Why Have So Few Managers Been Sacked In The Premier League This Season?

Published on 6 December 2023 at 20:00

Sheffield United's Paul Heckingbottom has become the first managerial casualty in the 2023/24 Premier League season, following on from the Blades' 5-0 loss to Burnley at Turf Moor. With the first sacking of the season coming an unusually late 14 weeks into the campaign, just why has there been so few dismissals in the English top flight this season?


13 days. Since the start of last season in the EFL Championship, there's been a change in managers on average once every 13 days. Applying the same logic to the Premier League, we could have expected 9 sackings so far this campaign, and there's certainly been performances from teams and their managers to warrant it.


The aforementioned Heckingbottom and Sheffield United were ran ragged by Newcastle 0-8 at Bramall Lane. Saturday's victor Vincent Kompany sat rock bottom of the league with Burnley even after Everton's point deduction and Sheffield United's torrid time. The press reported that Andoni Iraola was set to be sacked at the end of October, but he managed to string together some big points for Bournemouth to keep his job safe.


At this stage in last season's Premier League campaign, there had already been five sackings from up and down the league table, perhaps most notably Thomas Tuchel at Chelsea. This season it would seem unheard of that a perceived 'big' club would do something so drastic as replacing their manager midway through the campaign and particularly in times of trouble. So what's changed between last season and this season where clubs and their owners are being more composed and less temperamental regarding the men they put in charge?


Lack Of Options

It's perhaps evident that Chris Wilder, Heckingbottom's own predecessor, has been recalled to the Sheffield United dugout instead of someone else that there is a dire amount of available, Premier League standard coaches around in 2023.


Aside from footballing elite like Zidane and Conte, as well as recent Premier League managerial alumni like Lopetegui, the footballing world isn't in surplus of managers who would be readily available to assume control of a Premier League squad and not produce steady or immediate results.


The Summer may bring about new potential candidates, with the likes of Gareth Southgate, Julian Nagelsmann, and Didier Deschamps' respective futures within international football being uncertain, a move to club football and the Premier League cannot be ruled out. But until then, the vast majority of Premier League clubs wouldn't risk sacking their managers to make a move for them. 


Fan Patience and Vitriol

For a Premier League owner, no matter how beloved or appreciated they are, there's no more surefire way for them to attract negativity from a club's fanbase than by sacking the manager and taking the time to announce a replacement.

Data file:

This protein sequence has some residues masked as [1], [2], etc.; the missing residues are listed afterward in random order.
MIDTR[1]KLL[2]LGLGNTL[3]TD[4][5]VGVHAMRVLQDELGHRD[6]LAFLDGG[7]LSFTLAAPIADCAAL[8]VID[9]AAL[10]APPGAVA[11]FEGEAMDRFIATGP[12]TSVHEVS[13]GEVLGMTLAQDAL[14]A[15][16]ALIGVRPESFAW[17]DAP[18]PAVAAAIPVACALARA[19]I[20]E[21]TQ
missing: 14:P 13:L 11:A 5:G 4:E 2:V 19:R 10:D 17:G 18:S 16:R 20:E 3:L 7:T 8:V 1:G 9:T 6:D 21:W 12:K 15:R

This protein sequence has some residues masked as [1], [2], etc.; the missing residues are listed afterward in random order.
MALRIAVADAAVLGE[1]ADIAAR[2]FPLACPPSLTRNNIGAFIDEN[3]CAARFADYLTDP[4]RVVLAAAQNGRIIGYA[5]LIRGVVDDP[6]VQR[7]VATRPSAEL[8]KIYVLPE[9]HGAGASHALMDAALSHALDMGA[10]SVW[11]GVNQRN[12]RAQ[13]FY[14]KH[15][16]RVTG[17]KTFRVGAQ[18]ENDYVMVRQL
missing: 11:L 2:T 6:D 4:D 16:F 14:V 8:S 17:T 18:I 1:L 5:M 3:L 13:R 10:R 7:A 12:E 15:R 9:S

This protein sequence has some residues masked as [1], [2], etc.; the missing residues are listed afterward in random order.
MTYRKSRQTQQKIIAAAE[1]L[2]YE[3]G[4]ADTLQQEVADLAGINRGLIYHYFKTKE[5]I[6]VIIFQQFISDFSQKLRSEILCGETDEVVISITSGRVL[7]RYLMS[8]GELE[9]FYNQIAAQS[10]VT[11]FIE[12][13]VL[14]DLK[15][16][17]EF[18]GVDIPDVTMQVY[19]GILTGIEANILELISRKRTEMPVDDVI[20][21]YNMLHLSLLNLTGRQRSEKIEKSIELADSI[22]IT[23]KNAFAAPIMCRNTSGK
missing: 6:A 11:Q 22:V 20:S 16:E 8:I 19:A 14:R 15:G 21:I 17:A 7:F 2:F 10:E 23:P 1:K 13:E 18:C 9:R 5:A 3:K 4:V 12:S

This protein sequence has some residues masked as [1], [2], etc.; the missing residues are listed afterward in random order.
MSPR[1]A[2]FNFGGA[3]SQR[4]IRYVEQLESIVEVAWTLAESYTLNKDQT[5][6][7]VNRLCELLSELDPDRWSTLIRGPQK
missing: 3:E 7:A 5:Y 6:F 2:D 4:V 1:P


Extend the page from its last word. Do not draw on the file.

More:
Partial credit should be given to Sheffield United's owners, even when the whole country and media knew that Heckingbottom's days were numbered, a club being in such a precarious situation in the league, and coming off the back of such a humbling defeat away from home, could not afford to go through the crunch Christmas period with a caretaker manager, lest fans begin to think that the club has accepted defeat and is moving forward with no plan in mind on a collision course with relegation. 


Read More: Five Premier League Talents Who Should Move In The January Transfer Window


The 'Free Hit' Season.

The Premier League in 2023 currently boasts a formidable selection of teams vying for European football: ten or fewer teams competing for seven spots. It also features perhaps three of the worst performing teams of the PL era and a side who have just endured a points deduction. 


These two concurrent features leave teams like Brentford, Fulham and Wolves in a state of limbo: no chance of relegation, and no chance of breaking into Europe, so why run the risk of sacking a comfortable, respected manager like Thomas Frank, Marco Silva or Gary O'Neil for the smaller chance of breaking into the elite when the possibility of relegation if sacking the manager proves to be a poor decision. For these clubs in limbo, sacking their manager when they're in such a solid position in this uber competitive era of the Premier League would be high up on the list of terrible decisions, in spite of bad results and potentially winless droughts.


Image Credit: Mark Hawksworth on Wikipedia


By Jaspar Shepherdson

(@jasparshepmedia on X/Twitter and Instagram)


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